Skimming devices are used by criminals to obtain credit card numbers and cardholder information without the customer’s knowledge. While skimming can occur at any point of sale (POS), it is most common at Automated Fuel Dispensers (AFDs). With the EMV liability shift at the forecourt just 18 months away, the window of opportunity for thieves to get this data is closing.
What is skimming?
Skimming devices are used by criminals to obtain credit card numbers and cardholder information without the customer’s knowledge. While skimming can occur at any point of sale (POS), it is most common at Automated Fuel Dispensers (AFDs).
Modern skimmers capture not only the card number but track data from the magnetic stripe. This includes information such as:
· the primary account number
· customer name
· expiration date
· card verification value (CVV)
· card verification code (CVC)
Capturing this additional data makes the stolen card easy to use or sell and makes detecting unauthorized use difficult.
How does skimming work?
While there are several different types of skimming devices, they all have the same objective—to steal customer information. When a card is run through a reader connected to a skimmer, the device captures, stores, and transmits key information from the magnetic strip on the back of the card.
Once the card information is obtained, it can be copied to the magnetic strip of a blank card and used to withdraw funds or make fraudulent purchases.
Types of Skimmers
Memory Skimmers—Memory skimmers are devices that store cardholder information to an internal memory chip. These devices require criminals to connect the device to the dispenser and then return at a later date and time to retrieve it. Stolen card information must then be downloaded from the device. Due to advances in technology and the risk associated with returning to the scene of the crime, most crime organizations are shifting away from these types of devices.
Bluetooth/Cellular Skimmers—installed within the dispenser, these devices syphon off card information from unsuspecting customers swiping their card at the pump. Cardholder information is then scanned and sent via Bluetooth or a cellular device to a receiving device. This allows thieves to gain access to cardholder information in almost real time, eliminating the need to return to the site and retrieve the device.
These devices are relatively inexpensive and easy to install. An experienced criminal can open the pump and install a skimming device is less than a minute.
Card Reader Overlay—overlays are plastic devices made to look like legitimate POS equipment. A card reader overlay attaches to an existing card reader and adds an additional Bluetooth component to capture and transmit cardholder data. Card reader overlays may be found by simply tugging on the card reader.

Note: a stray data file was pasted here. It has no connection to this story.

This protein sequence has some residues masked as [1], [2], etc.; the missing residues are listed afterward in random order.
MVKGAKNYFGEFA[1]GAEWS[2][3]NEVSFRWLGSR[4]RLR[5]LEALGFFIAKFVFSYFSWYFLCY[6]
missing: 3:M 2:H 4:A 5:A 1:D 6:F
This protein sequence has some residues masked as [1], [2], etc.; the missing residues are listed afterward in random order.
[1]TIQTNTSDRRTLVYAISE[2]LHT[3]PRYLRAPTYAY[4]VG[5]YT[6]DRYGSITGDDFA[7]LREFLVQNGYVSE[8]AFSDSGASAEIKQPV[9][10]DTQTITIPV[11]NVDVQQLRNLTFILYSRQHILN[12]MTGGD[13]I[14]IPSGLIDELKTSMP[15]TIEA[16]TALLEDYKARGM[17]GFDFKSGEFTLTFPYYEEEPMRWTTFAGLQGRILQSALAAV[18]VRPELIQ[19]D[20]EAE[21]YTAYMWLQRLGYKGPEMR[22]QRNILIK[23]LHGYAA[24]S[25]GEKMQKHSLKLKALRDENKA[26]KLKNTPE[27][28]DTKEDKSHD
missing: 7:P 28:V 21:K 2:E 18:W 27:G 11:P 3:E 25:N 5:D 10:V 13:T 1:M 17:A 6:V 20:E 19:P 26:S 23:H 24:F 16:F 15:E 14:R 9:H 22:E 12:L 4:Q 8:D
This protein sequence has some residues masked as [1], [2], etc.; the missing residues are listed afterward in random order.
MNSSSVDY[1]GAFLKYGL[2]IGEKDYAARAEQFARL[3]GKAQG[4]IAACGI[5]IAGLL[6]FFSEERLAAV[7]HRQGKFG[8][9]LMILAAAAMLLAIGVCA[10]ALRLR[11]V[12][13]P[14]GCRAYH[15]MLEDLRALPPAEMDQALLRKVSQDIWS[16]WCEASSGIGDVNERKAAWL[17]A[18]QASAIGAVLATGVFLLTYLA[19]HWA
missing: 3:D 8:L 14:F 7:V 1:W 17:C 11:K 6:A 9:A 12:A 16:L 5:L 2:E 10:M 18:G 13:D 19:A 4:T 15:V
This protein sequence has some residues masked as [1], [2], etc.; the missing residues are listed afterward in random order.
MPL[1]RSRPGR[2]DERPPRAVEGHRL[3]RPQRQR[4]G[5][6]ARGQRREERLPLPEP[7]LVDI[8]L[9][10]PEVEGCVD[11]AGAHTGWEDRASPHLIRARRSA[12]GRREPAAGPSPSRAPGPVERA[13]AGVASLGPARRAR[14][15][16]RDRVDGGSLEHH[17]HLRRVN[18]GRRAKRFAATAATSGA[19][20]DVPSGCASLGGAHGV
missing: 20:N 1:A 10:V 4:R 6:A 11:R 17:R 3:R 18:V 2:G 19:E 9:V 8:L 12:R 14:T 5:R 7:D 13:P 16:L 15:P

PIN Pad Overlay—PIN pad overlay devices are made to be an exact replica in size, fit, and detail of your existing PIN Pad. These devices use a combination of batteries and flash memory storage to capture and store key strokes and card data.
Texting Skimmers—The cellular-powered skimmers are a new variation that send stolen financial data via text messaging. Skimmers tucked into gasoline dispensers have been used by criminals for years, but within the past 18 months, a new variation has been discovered. Click here to read more.
What to Look For
Here are some tips on what to look out for:
· A vehicle parked at a pump for a long period of time (fraudsters usually target the pump furthest from the store).
· The same vehicle returning to the same pump repeatedly.
· Broken or missing security seals.
· Cars blocking the view of a specific pump.
· Customers using the “tag team” method—one customer will distract the employee while the other installs the skimmer or overlay.
How to Prevent Skimming
· Employee awareness is key! Make sure your employees know what to look for and are doing routine pump inspections (at every shift change).
· Use pump security seals and keep a log tracking their status.
· Please hologram stickers on the inside card readers to quickly notice overlays.
· Upgrade your pumps with a custom lock.
· Keep your canopy lights well-maintained and bright.
· Install tamper alarms to render the pump disabled if tampered with.
It is recommended that dispensers be inspected at every shift change.
Listed below are some best practices for your inspections:
· Take a picture of the inside of the dispenser when no skimmer is present to use as a point of reference.
· Use a Bluetooth-compatible device to search for HC-05 connections.
· Look through both the front and back of the dispenser. Fraudsters are opening the dispenser on one side and installing the skimmer on the other, making them harder to detect.
· Compare the serial number on the current security seal to the last serial number recorded on the pump.
· Replace any damaged or torn security seals.
· Utilize the three-point method (placing the security seals in three distinct places on the dispenser door).
· Check all inside store devices to ensure the hologram is still visible.
· Should you find something suspicious and are unsure of what it is, please call your technician.
What to Do if You Find a Skimmer?
Even the most vigilant locations can be hit with a skimmer. If a skimmer is found, you must be ready to respond immediately. Begin by implementing the Incident Response Procedures, which is required to be readily accessible on site as mandated by PCI Compliance (PCI DSS Requirement 12.10).
Again, Ewing Oil would like to remind you that as a merchant you are required to adhere to PCI data security compliance. It is crucial that you complete the PCI Self-Assessment Questionnaire (SAQ) annually and undergo scanning services on a quarterly basis. You must uphold your PCI compliant status at all times.